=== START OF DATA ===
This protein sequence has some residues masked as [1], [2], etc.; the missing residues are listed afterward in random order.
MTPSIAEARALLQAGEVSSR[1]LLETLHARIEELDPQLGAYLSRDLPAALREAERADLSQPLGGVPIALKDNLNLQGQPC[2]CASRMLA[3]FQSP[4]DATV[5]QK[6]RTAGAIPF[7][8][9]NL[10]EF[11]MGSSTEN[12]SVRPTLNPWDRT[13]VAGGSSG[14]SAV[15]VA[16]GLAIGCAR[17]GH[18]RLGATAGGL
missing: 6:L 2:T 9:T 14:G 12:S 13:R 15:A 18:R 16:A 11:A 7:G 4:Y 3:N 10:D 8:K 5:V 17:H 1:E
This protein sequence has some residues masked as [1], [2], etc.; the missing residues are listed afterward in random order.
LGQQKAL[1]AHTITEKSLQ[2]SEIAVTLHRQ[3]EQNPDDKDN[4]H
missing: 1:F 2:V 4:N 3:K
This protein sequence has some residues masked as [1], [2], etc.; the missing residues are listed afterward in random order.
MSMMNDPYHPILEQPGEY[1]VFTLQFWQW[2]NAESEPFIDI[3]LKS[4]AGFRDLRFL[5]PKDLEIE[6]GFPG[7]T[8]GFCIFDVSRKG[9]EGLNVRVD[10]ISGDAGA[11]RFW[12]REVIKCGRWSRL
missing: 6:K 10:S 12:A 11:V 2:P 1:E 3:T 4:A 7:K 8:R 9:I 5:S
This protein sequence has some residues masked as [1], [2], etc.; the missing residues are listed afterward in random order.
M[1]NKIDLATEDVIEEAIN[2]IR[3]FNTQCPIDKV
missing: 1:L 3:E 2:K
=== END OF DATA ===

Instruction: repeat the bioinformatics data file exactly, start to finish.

This protein sequence has some residues masked as [1], [2], etc.; the missing residues are listed afterward in random order.
MTPSIAEARALLQAGEVSSR[1]LLETLHARIEELDPQLGAYLSRDLPAALREAERADLSQPLGGVPIALKDNLNLQGQPC[2]CASRMLA[3]FQSP[4]DATV[5]QK[6]RTAGAIPF[7][8][9]NL[10]EF[11]MGSSTEN[12]SVRPTLNPWDRT[13]VAGGSSG[14]SAV[15]VA[16]GLAIGCAR[17]GH[18]RLGATAGGL
missing: 6:L 2:T 9:T 14:G 12:S 13:R 15:A 18:R 16:A 11:A 7:G 4:Y 3:N 10:D 8:K 5:V 17:H 1:E
This protein sequence has some residues masked as [1], [2], etc.; the missing residues are listed afterward in random order.
LGQQKAL[1]AHTITEKSLQ[2]SEIAVTLHRQ[3]EQNPDDKDN[4]H
missing: 1:F 2:V 4:N 3:K
This protein sequence has some residues masked as [1], [2], etc.; the missing residues are listed afterward in random order.
MSMMNDPYHPILEQPGEY[1]VFTLQFWQW[2]NAESEPFIDI[3]LKS[4]AGFRDLRFL[5]PKDLEIE[6]GFPG[7]T[8]GFCIFDVSRKG[9]EGLNVRVD[10]ISGDAGA[11]RFW[12]REVIKCGRWSRL
missing: 6:K 10:S 12:A 11:V 2:P 1:E 3:T 4:A 7:K 8:R 9:I 5:S
This protein sequence has some residues masked as [1], [2], etc.; the missing residues are listed afterward in random order.
M[1]NKIDLATEDVIEEAIN[2]IR[3]FNTQCPIDKV
missing: 1:L 3:E 2:K